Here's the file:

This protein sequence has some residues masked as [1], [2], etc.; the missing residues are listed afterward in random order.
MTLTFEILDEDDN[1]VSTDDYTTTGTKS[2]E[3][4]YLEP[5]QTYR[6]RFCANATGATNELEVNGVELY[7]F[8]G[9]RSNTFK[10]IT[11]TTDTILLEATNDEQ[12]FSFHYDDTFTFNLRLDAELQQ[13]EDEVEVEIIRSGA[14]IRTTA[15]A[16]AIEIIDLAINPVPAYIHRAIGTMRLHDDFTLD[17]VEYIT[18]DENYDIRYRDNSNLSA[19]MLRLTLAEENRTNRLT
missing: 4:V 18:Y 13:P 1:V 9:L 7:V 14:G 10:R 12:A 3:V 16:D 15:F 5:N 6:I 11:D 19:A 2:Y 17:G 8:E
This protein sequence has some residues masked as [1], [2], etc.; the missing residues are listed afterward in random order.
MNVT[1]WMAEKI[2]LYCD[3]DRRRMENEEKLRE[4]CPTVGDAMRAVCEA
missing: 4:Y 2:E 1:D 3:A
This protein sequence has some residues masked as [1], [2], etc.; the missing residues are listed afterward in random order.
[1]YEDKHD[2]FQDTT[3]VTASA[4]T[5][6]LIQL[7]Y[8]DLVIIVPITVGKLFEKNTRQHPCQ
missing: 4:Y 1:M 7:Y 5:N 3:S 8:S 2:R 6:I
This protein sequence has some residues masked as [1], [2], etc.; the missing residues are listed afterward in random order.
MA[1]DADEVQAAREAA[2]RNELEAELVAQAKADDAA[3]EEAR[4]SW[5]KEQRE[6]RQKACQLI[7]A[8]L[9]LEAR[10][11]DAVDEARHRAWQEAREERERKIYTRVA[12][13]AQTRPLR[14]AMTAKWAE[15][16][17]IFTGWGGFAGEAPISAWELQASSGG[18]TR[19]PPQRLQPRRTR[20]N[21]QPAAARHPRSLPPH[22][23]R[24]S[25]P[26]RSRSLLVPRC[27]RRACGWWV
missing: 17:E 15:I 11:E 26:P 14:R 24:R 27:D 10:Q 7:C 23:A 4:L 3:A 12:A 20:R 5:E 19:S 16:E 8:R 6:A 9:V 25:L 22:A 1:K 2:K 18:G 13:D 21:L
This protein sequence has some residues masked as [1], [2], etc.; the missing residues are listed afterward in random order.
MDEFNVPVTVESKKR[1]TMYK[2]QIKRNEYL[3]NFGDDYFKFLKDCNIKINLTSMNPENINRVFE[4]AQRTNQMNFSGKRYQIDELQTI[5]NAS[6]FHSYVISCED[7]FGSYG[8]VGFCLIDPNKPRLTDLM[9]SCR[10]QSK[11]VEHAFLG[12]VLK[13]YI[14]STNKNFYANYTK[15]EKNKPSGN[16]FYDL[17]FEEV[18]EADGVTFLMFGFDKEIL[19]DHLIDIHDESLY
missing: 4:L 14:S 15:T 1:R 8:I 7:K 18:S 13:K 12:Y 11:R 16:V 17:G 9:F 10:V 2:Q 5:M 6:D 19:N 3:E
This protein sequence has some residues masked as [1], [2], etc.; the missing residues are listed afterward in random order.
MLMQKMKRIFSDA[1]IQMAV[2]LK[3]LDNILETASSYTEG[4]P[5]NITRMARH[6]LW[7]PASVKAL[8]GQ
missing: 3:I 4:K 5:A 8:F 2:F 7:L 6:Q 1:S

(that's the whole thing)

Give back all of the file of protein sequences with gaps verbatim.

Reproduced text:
This protein sequence has some residues masked as [1], [2], etc.; the missing residues are listed afterward in random order.
MTLTFEILDEDDN[1]VSTDDYTTTGTKS[2]E[3][4]YLEP[5]QTYR[6]RFCANATGATNELEVNGVELY[7]F[8]G[9]RSNTFK[10]IT[11]TTDTILLEATNDEQ[12]FSFHYDDTFTFNLRLDAELQQ[13]EDEVEVEIIRSGA[14]IRTTA[15]A[16]AIEIIDLAINPVPAYIHRAIGTMRLHDDFTLD[17]VEYIT[18]DENYDIRYRDNSNLSA[19]MLRLTLAEENRTNRLT
missing: 4:V 18:Y 13:P 1:V 9:L 7:V 14:G 10:R 12:A 3:V 16:D 15:F 5:N 6:I 11:D 19:A 2:Y 17:G 8:E
This protein sequence has some residues masked as [1], [2], etc.; the missing residues are listed afterward in random order.
MNVT[1]WMAEKI[2]LYCD[3]DRRRMENEEKLRE[4]CPTVGDAMRAVCEA
missing: 4:Y 2:E 1:D 3:A
This protein sequence has some residues masked as [1], [2], etc.; the missing residues are listed afterward in random order.
[1]YEDKHD[2]FQDTT[3]VTASA[4]T[5][6]LIQL[7]Y[8]DLVIIVPITVGKLFEKNTRQHPCQ
missing: 4:Y 1:M 7:Y 5:N 3:S 8:S 2:R 6:I
This protein sequence has some residues masked as [1], [2], etc.; the missing residues are listed afterward in random order.
MA[1]DADEVQAAREAA[2]RNELEAELVAQAKADDAA[3]EEAR[4]SW[5]KEQRE[6]RQKACQLI[7]A[8]L[9]LEAR[10][11]DAVDEARHRAWQEAREERERKIYTRVA[12][13]AQTRPLR[14]AMTAKWAE[15][16][17]IFTGWGGFAGEAPISAWELQASSGG[18]TR[19]PPQRLQPRRTR[20]N[21]QPAAARHPRSLPPH[22][23]R[24]S[25]P[26]RSRSLLVPRC[27]RRACGWWV
missing: 17:E 15:I 11:E 26:P 14:R 24:R 27:D 10:Q 7:C 23:A 4:L 3:A 12:A 20:R 5:E 19:S 16:E 8:R 6:A 9:V 25:L 22:A 1:K 2:K 18:G 13:D 21:L
This protein sequence has some residues masked as [1], [2], etc.; the missing residues are listed afterward in random order.
MDEFNVPVTVESKKR[1]TMYK[2]QIKRNEYL[3]NFGDDYFKFLKDCNIKINLTSMNPENINRVFE[4]AQRTNQMNFSGKRYQIDELQTI[5]NAS[6]FHSYVISCED[7]FGSYG[8]VGFCLIDPNKPRLTDLM[9]SCR[10]QSK[11]VEHAFLG[12]VLK[13]YI[14]STNKNFYANYTK[15]EKNKPSGN[16]FYDL[17]FEEV[18]EADGVTFLMFGFDKEIL[19]DHLIDIHDESLY
missing: 4:L 14:S 15:T 1:R 8:I 7:K 18:S 13:K 12:Y 11:R 16:V 17:G 9:F 10:V 2:Q 5:M 6:D 19:N 3:E
This protein sequence has some residues masked as [1], [2], etc.; the missing residues are listed afterward in random order.
MLMQKMKRIFSDA[1]IQMAV[2]LK[3]LDNILETASSYTEG[4]P[5]NITRMARH[6]LW[7]PASVKAL[8]GQ
missing: 3:I 4:K 5:A 8:F 2:F 7:L 6:Q 1:S